Browser wise Internet Explorer (among a host of other features) was stripped from the OS immediately. In it's place Firefox is running with Adblock Plus, Ghostery, HTTPS Everywhere, & NoScript addons. All of these are highly recommended for every install & they make them for Chrome as well if you'd rather have it. (though it often takes people a bit of time to get use to noscript's functionality) Normally I'd run Flashblock as well but given HTML5's dominance across the net it's no longer required so only offers security holes to have now a days. See: Occupy Flash. The only thing a user on this particular system could want flash for is Twitch as they're behind the times. In it's place Livestreamer has been installed running off the Sebastian Meyer fork of the GUI. Problem solved! Though please do not forget to whitelist your favorite YouTube channels in Adblock Plus as it's the only way they make money.
While a minor note to include I patched the TCPIP.SYS file to 255 Half-Open TCP connections at a time instead of it's normal limit of 10. I also tweaked the TcpAckFrequency, TCPNoDelay, & NetworkThrottlingIndex registry settings. Instead of nerding out on these settings for a couple paragraphs I'll just say look them up if you have any interest. If not well, just noting changes made. :)
I don't think I'm missing much here. Overall for coming in just shy of $1800 I feel this is an impressive system. 4.5ghz across all twelve threads is amazing. Once again, I feel it could be pushed even harder but stability is so important. It's normally what you see missing from peoples builds. You try using a machine in a production environment & dealing with crashes, it's unacceptable. Stability is of most importance. Outside of my thoughts, you can find articles, benchmarks & review videos for every part in this list.
Anyways, thanks for reading! If you have any questions feel free to ask & I'll reply as soon as possible.
Update 1: After spending another three hours with it I have been able to bring the Cache/Northbridge speeds up to 4.5ghz as well. (an additional 1.5ghz overclock) This was only possible by bringing the Cache Voltage up to 1.55 & ram to 1.4. I literally tried every setting below these & could not produce stable tests. You could use it fine in Windows but when you turned on the stability burns they wouldn't hang any lower. I also tried dropping all my previous voltages to lessen heat output & could not at all, they are literally on the edge of where they need to be to make this happen.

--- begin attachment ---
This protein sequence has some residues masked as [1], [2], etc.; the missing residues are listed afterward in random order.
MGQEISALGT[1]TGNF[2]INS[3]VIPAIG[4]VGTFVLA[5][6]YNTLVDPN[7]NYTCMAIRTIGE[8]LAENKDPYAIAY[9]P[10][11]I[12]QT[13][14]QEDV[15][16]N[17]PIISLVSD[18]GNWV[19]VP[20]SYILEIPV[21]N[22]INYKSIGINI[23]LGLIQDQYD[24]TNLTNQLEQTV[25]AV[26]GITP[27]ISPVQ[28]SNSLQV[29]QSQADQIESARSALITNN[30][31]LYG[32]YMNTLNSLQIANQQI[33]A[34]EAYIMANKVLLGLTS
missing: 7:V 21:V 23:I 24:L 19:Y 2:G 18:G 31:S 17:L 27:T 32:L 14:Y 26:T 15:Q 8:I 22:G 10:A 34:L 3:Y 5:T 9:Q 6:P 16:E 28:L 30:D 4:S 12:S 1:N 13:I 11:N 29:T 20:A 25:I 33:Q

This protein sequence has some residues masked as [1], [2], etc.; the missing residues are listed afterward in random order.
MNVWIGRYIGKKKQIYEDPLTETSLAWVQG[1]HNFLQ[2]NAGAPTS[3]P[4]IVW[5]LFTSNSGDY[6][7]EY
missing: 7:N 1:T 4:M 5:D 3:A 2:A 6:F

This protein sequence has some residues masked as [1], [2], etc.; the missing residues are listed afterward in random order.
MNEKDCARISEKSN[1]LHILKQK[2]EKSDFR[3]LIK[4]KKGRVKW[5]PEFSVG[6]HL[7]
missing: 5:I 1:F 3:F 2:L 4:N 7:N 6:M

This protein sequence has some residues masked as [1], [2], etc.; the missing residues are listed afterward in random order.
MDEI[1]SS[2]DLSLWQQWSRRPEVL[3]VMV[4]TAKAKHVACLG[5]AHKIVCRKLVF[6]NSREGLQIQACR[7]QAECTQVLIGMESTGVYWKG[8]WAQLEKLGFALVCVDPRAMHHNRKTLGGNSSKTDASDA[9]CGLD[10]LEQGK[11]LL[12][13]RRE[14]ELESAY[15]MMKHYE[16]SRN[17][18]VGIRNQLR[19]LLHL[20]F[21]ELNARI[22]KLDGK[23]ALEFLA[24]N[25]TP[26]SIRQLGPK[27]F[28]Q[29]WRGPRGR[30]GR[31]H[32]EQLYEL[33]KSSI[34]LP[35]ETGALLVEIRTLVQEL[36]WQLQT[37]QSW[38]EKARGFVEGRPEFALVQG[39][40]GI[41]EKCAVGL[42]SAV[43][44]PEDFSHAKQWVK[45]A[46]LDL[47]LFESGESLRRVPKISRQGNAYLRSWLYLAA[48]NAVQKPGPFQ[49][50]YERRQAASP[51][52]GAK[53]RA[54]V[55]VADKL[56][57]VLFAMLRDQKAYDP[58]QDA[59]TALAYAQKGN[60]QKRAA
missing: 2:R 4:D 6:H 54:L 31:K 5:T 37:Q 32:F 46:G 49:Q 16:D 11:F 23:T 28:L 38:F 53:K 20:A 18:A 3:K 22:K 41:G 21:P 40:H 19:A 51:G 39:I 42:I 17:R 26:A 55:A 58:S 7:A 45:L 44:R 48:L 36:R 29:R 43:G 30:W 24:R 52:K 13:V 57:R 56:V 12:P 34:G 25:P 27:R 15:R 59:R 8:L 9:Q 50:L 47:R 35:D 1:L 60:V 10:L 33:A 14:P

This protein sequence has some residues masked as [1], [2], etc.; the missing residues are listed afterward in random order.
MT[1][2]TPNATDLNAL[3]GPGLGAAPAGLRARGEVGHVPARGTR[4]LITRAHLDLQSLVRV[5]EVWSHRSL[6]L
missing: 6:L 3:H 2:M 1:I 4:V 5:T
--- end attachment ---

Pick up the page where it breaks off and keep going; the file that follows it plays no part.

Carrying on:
I've included a new burn in test image reflecting these changes. I let it run for 35 mins absolutely maxed before needing to use the machine again. I'll do a prolonged burn in next time I sleep. For overall longevity I plan on purchasing a 140mm fan to replace the 120mm one that comes stock in the top & two more 140mm to setup push/pull on this radiator. It doesn't get to unacceptable ranges right now, everything is fine, but it's a cheap upgrade that will do wonders with a machine pushed this hard. :)
Update 2: People have asked how the speakers & keyboard / mouse are. These are not things I originally wrote about. The speakers are fantastic for not coming with a subwoofer. They have more bass then most cheap 2.1 systems I've played with and sound really clear. At first I wasn't happy with the price attached with them, it seemed like alot but they're actually well made & I would recommend them. They sound excellent & far exceed what's required in the small area in which they're being used if you turn them up. The only downside is the 3.5mm male connection cable is about three feet long. So it will not reach in all situations. Over all a minor complaint.
The keyboard & mouse are also good for their price but not fantastic. In the world of Mechanical gaming keyboards & mice sporting their own ARM processors these fall on the lower end. The keyboard is LOUD on use, you can definitely hear somebody typing away & it pics up wide and clear on the microphone. Both of them have like eight colors though and well if that's important to you then I guess you can match it to your system build. (it worked out well in that regard here) The mouse does have four settings maxing out at 3500 DPI. All the extra buttons work & overall I'd say it's worth the $45 price tag for both of them together. If you're looking for something to get the job done with a little bit of cool lighting on the side then this is just about right. :)